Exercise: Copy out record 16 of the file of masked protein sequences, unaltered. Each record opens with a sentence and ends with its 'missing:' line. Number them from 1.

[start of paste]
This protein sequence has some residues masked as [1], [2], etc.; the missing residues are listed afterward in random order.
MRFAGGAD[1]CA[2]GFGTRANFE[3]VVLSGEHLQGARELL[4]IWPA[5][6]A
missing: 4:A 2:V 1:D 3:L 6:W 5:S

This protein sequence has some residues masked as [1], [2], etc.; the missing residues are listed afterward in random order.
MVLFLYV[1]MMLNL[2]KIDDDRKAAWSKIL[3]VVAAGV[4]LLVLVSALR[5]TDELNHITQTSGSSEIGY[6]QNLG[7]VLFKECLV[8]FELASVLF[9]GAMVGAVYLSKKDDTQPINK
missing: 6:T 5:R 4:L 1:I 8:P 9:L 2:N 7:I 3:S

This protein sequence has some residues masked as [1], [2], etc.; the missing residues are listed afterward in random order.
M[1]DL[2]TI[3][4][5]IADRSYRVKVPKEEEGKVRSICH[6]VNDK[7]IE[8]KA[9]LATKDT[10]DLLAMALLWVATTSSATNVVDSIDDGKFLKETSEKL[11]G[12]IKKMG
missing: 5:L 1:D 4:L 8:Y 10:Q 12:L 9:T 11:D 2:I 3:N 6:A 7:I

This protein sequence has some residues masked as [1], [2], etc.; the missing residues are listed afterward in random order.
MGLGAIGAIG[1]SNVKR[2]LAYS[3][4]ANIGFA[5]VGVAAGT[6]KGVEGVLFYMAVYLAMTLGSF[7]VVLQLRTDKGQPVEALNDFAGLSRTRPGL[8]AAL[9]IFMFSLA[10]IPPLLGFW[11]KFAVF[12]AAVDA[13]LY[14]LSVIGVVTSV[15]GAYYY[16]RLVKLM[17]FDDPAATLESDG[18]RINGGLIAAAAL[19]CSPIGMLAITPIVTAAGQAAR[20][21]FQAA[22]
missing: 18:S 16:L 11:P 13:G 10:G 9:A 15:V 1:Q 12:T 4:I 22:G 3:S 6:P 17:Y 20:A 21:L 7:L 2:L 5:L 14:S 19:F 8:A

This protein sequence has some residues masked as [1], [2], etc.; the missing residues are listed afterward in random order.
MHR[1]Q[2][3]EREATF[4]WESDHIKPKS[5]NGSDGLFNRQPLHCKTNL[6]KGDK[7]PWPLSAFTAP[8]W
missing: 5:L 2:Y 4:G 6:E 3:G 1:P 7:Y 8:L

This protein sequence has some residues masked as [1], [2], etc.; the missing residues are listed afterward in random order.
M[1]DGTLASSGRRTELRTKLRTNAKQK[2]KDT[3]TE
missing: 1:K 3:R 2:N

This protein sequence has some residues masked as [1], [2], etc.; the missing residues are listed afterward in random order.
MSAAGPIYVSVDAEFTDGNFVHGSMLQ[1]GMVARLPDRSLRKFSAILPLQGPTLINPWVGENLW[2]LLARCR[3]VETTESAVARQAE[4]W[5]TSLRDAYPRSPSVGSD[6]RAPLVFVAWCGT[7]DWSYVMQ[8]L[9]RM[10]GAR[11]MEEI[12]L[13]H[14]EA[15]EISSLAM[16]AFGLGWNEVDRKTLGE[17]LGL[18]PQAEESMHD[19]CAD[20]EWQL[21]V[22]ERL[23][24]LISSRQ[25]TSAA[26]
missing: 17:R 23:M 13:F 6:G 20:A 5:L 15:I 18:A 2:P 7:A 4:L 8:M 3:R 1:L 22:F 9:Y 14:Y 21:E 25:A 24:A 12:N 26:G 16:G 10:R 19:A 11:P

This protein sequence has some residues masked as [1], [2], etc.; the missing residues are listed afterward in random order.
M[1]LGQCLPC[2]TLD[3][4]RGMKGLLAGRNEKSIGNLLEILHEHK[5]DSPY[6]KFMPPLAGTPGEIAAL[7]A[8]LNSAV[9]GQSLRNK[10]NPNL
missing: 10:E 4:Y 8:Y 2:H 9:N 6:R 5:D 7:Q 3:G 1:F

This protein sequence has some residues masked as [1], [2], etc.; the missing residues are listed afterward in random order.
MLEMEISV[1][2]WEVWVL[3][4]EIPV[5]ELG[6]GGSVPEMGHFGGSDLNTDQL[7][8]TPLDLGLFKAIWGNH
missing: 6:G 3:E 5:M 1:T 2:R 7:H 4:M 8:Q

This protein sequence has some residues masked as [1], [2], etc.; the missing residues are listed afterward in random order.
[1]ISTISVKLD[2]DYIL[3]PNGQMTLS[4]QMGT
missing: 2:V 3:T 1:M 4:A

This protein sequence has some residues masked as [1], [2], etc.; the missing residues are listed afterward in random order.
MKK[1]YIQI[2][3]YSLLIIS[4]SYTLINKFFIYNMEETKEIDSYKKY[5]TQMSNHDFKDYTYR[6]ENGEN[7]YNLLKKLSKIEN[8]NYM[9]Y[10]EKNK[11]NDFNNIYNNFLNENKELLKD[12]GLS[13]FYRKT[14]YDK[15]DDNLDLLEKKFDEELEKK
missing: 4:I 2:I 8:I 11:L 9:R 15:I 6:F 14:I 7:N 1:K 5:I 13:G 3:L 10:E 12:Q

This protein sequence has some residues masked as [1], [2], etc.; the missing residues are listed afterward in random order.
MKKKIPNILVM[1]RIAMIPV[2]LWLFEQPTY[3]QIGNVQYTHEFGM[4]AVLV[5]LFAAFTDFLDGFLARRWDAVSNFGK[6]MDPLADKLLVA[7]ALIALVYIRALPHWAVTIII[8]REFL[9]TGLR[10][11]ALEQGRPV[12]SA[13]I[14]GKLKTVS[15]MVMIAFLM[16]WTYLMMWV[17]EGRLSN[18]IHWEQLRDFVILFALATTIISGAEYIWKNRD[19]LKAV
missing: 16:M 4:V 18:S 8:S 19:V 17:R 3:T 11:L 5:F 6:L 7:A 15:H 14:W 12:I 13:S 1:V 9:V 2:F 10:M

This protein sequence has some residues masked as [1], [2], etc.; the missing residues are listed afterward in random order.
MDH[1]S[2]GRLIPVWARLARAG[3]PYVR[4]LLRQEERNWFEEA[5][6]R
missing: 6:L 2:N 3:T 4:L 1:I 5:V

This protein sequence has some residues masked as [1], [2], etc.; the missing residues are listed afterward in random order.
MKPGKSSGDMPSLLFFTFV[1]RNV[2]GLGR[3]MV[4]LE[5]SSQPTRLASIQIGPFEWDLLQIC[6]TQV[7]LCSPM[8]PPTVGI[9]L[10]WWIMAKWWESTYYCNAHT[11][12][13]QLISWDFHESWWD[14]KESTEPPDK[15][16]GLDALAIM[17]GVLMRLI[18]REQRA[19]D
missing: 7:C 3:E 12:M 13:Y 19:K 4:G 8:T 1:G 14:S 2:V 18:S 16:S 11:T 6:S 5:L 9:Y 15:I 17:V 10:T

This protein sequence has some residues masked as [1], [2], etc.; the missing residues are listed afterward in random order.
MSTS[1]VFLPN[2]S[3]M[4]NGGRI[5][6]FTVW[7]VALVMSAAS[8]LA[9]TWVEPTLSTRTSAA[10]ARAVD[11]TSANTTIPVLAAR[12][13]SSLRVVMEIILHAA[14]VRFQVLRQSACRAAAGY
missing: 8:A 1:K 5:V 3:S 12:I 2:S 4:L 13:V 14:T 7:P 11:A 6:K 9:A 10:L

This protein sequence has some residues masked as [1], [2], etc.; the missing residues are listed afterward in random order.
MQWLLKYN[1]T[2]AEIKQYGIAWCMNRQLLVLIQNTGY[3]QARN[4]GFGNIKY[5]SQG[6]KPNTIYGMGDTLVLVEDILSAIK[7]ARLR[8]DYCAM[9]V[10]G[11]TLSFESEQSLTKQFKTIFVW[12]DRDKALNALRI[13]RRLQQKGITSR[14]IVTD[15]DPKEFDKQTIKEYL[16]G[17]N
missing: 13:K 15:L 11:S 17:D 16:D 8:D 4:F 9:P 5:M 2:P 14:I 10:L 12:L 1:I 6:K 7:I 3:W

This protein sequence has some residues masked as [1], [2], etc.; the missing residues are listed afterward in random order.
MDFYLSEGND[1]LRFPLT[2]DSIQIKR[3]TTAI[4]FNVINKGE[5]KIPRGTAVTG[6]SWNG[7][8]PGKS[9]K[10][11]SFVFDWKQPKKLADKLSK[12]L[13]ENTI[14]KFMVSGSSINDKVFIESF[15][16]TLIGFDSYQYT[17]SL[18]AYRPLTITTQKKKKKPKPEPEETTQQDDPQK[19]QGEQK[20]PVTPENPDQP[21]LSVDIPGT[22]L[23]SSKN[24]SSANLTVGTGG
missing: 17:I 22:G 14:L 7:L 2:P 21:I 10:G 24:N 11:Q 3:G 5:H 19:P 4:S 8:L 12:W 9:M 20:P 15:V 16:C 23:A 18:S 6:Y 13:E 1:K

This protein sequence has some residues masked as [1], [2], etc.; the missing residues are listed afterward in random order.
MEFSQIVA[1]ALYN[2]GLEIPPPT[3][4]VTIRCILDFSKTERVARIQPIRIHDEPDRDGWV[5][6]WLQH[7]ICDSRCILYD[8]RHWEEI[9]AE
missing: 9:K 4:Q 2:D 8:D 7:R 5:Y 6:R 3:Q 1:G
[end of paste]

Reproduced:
This protein sequence has some residues masked as [1], [2], etc.; the missing residues are listed afterward in random order.
MQWLLKYN[1]T[2]AEIKQYGIAWCMNRQLLVLIQNTGY[3]QARN[4]GFGNIKY[5]SQG[6]KPNTIYGMGDTLVLVEDILSAIK[7]ARLR[8]DYCAM[9]V[10]G[11]TLSFESEQSLTKQFKTIFVW[12]DRDKALNALRI[13]RRLQQKGITSR[14]IVTD[15]DPKEFDKQTIKEYL[16]G[17]N
missing: 13:K 15:L 11:S 17:D 16:D 8:D 4:F 9:P 5:M 2:P 14:I 10:L 12:L 1:I 6:K 7:I 3:W